So appreciate your visit and comments!

    • mirror_eyes profile image

      mirror_eyes 5 years ago from north Texas

      Oh, I definitely have to follow you after all these nice pics! You are making me homesick in a good way! Ty

    • RTalloni profile image
      Author

      RTalloni 6 years ago from the short journey

      They would be lovely at your resort--hope to see photos of how you use them one day. :)

      Appreciate your visit to this hub!

    • Les Trois Chenes profile image

      Les Trois Chenes 6 years ago from Videix, Limousin, South West France

      Never heard of an oak leaf hydrangea but it looks wonderful. Like the flower shape. I'll be looking out for this one in the catalogues.

    • RTalloni profile image
      Author

      RTalloni 6 years ago from the short journey

      Their blooms are amazing, shade or sun.

      Thanks kindly for visiting and sharing your input!

    • Dolores Monet profile image

      Dolores Monet 6 years ago from East Coast, United States

      I saw an oak leaf hydrangea last year, out in the sun, blooming beautifully and was surprised, thinking that oak leaf hydrangeas need shade or partial shade. Thanks for clearing that up. Voted up!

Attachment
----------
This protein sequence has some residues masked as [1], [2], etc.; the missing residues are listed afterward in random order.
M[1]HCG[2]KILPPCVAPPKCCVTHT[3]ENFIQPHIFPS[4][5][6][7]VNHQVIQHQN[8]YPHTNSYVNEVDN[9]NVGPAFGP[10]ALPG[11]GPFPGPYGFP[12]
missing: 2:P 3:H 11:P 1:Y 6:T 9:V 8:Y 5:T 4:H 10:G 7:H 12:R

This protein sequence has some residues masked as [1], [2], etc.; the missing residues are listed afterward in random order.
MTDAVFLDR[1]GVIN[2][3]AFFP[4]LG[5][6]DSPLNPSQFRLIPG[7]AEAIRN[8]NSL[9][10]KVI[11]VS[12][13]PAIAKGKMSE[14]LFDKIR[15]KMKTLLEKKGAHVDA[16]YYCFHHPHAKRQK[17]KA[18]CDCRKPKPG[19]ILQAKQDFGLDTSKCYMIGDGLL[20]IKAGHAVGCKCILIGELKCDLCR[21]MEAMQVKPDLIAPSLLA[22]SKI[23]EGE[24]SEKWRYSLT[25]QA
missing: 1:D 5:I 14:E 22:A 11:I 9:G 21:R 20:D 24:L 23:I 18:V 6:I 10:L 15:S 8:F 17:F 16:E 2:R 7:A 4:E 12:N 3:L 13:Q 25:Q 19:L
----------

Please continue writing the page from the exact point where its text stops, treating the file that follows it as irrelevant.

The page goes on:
• RTalloni profile image
      Author

      RTalloni 6 years ago from the short journey

      Not much can compare to them, for sure. Being able to say the word hydrangea with my southern accent is one reason I garden! :)

      I can hardly believe how big some of the oak leaf hydrangea's blooms get. One is almost 2' long.

      Thanks much for stopping in!

    • Chatkath profile image

      Kathy 6 years ago from California

      Ah Hydrangeas, one of my absolute favorites! Not just because of the vibrant colors and varieties but because I have fun drying them and then making pretty wreaths or dried arrangements! They are so easy to work with even dried. Great hub R. on one beautiful plant! Thanks! I bet your garden is beautiful!!!!

    • RTalloni profile image
      Author

      RTalloni 6 years ago from the short journey

      Jo_Goldsmith11:

      So glad you enjoyed the hub and found the info helpful. You won't be sorry for adding hydrangea to your home's landscape. It is a very peaceful plant.

      Thanks bunches for visiting and commenting!

    • RTalloni profile image
      Author

      RTalloni 6 years ago from the short journey